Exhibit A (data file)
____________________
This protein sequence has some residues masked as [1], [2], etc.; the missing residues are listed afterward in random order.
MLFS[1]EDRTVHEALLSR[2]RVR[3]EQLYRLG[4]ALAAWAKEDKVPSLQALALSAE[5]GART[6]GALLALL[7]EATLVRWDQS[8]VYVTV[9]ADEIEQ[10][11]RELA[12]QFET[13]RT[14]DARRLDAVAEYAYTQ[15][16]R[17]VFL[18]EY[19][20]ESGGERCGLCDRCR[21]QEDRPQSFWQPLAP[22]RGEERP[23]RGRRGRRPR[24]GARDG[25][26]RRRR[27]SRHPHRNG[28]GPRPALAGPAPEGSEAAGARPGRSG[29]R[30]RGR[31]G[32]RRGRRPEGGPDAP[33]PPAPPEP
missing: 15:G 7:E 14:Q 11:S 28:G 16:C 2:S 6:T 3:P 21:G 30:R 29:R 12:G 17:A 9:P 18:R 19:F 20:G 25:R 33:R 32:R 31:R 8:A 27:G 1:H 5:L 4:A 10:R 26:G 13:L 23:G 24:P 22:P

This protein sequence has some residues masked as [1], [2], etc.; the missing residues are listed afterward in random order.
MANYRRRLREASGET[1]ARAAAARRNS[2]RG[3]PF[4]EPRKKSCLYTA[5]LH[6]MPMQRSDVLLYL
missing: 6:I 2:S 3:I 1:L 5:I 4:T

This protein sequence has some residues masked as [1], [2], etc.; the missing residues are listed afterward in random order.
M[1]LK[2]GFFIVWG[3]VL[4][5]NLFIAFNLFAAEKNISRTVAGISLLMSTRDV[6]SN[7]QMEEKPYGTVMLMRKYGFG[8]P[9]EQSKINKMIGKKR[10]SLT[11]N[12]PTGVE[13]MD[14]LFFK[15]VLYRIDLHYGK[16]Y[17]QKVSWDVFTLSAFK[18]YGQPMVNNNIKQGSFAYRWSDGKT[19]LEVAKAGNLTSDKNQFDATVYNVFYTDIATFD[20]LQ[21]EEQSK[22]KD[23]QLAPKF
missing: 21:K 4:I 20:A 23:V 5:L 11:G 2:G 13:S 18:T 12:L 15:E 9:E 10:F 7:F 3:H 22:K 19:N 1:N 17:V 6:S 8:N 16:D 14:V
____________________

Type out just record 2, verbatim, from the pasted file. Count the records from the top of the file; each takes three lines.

This protein sequence has some residues masked as [1], [2], etc.; the missing residues are listed afterward in random order.
MANYRRRLREASGET[1]ARAAAARRNS[2]RG[3]PF[4]EPRKKSCLYTA[5]LH[6]MPMQRSDVLLYL
missing: 6:I 2:S 3:I 1:L 5:I 4:T